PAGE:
ORM (Object-relational mapping) in computer science is a programming technique for converting data between incompatible type systems using object-oriented programming languages. This creates, in effect, a “virtual object database” that can be used from within the programming language.
Here’s a quick breakdown of these three major types of speed workouts.
By Jenny Hadfield
Hi Jenny, I just read your article,‘What Should I Do During the Off Season?’. Very helpful, thanks! Could you briefly explain to me the difference between fartlek, tempo, and interval runs? Thanks! Mary
Hi, Mary. Thanks for the kudos. Ask and you shall receive: Here is a brief 411 onfartlek,tempo, andinterval workouts.
Fartlek Workoutsare not only fun to say out loud, but they’re fun to run. Fartlek is Swedish for “speed play,” and that is exactly what it’s all about. Unlike tempo and interval work, fartlek is unstructured and alternates moderate-to-hard efforts with easy throughout. After a warmup, you play with speed by running at faster efforts for short periods of time (to that tree, to the sign) followed by easy-effort running to recover. It’s fun in a group setting as you can alternate the leader and mix up the pace and time. And in doing so, you reap the mental benefits of being pushed by your buddies through an unpredictable workout. The goal is to keep it free-flowing so you’re untethered to the watch or a plan, and to run at harder efforts but not a specific pace.
Benefits: Stress-free workout that improves mind-body awareness, mental strength, and stamina.
TempoWorkoutsare like an Oreo cookie, with the warmup and cooldown as the cookie, and a run at an effort at or slightly above your anaerobic threshold (the place where your body shifts to using more glycogen for energy) as the filling. This is the effort level just outside your comfort zone—you can hear your breathing, but you’re not gasping for air. If you can talk easily, you’re not in the tempo zone, and if you can’t talk at all, you’re above the zone. It should be at an effort somewhere in the middle, so you can talk in broken words. Pace is not an effective means for running a tempo workout, as there are many variables that can affect pace including heat, wind, fatigue, and terrain. Learn how to find your threshold and run a tempo workout that is spot on every timehere.
Benefits:Increased lactate threshold to run faster at easier effort levels. Improves focus, race simulation, and mental strength.
Interval Workoutsare short, intense efforts followed by equal or slightly longer recovery time. For example, after a warmup, run two minutes at a hard effort, followed by two to three minutes of easy jogging or walking to catch your breath. Unlike tempo workouts, you’re running above your red line and at an effort where you are reaching hard for air and counting the seconds until you can stop—a controlled fast effort followed by a truly easy jog. The secret is in the recovery as patience and discipline while you’re running easy allows you to run the next interval strong and finish the entire workout fatigued but not completely spent. Just like rest, your body adapts and gets stronger in the recovery mode.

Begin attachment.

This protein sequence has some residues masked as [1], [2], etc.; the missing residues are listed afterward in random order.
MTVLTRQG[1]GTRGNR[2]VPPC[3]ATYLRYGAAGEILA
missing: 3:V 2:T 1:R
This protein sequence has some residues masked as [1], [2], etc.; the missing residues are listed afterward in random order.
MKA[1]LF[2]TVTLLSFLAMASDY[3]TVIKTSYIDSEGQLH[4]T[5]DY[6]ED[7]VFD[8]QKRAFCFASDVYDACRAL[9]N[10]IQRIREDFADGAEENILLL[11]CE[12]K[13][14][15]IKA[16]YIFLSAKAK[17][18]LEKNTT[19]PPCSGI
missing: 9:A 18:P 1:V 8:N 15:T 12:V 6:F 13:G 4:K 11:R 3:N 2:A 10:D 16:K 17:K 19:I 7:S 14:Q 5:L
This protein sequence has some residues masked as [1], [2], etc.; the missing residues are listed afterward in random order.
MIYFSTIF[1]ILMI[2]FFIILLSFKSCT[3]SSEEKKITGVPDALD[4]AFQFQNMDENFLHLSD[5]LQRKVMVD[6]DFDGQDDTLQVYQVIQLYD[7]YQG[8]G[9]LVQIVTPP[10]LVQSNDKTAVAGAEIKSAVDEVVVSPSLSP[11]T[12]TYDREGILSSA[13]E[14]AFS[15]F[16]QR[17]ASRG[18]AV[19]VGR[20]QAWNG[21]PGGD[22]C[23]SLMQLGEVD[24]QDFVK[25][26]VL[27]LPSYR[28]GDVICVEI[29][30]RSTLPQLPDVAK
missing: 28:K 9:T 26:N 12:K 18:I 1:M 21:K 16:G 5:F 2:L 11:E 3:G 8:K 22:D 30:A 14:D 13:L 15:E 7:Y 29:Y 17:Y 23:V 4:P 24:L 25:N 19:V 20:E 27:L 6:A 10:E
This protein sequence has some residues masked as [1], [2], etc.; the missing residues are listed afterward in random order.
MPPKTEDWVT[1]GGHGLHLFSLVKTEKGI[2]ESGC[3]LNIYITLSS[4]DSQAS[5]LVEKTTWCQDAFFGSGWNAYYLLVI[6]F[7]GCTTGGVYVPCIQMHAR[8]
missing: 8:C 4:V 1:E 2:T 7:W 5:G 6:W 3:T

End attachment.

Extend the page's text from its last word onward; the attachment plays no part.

Benefits:Improved running form and economy, endurance, mind-body coordination, motivation, and fat-burning.
A person or thing with only one special feature, talent, or area of expertise. The first known use of one-trick pony was in 1980.
For example: Her boldness in style, prowess and mood highlighted her viability as more than a one-trick pony.— Jason Scott, Billboard, “Carrie Underwood’s ‘Carnival Ride’ Turns 10: How the ‘Idol’ Winner Proved She’s a Country Mainstay,” 23 Oct. 2017
Paul Simon – One Trick Pony
One-Trick Pony, Paul Simon’s fifth solo studio album, was released in 1980. It was Simon’s first album for Warner Bros. Records, and his first new studio album since 1975’s Still Crazy After All These Years. His back catalog from Columbia Records would also move to Warner Bros. as a result of his signing with the label.
Callan Wink: More Than A One-Trick Pony
About the Book:
In the tradition of Richard Ford, Annie Proulx, and Kent Haruf comes a dazzling debut story collection by a young writer from the American West who has been published in The New Yorker, Granta, and The Best American Short Stories.
A construction worker on the run from the shady local businessman whose dog he has stolen; a Custer’s Last Stand reenactor engaged in a long-running affair with the Native American woman who slays him on the battlefield every year; a middle-aged high school janitor caught in a scary dispute over land and cattle with her former stepson: Callan Wink’s characters are often confronted with predicaments few of us can imagine. But thanks to the humor and remarkable empathy of this supremely gifted writer, the nine stories gathered in Dog Run Moon are universally transporting and resonant.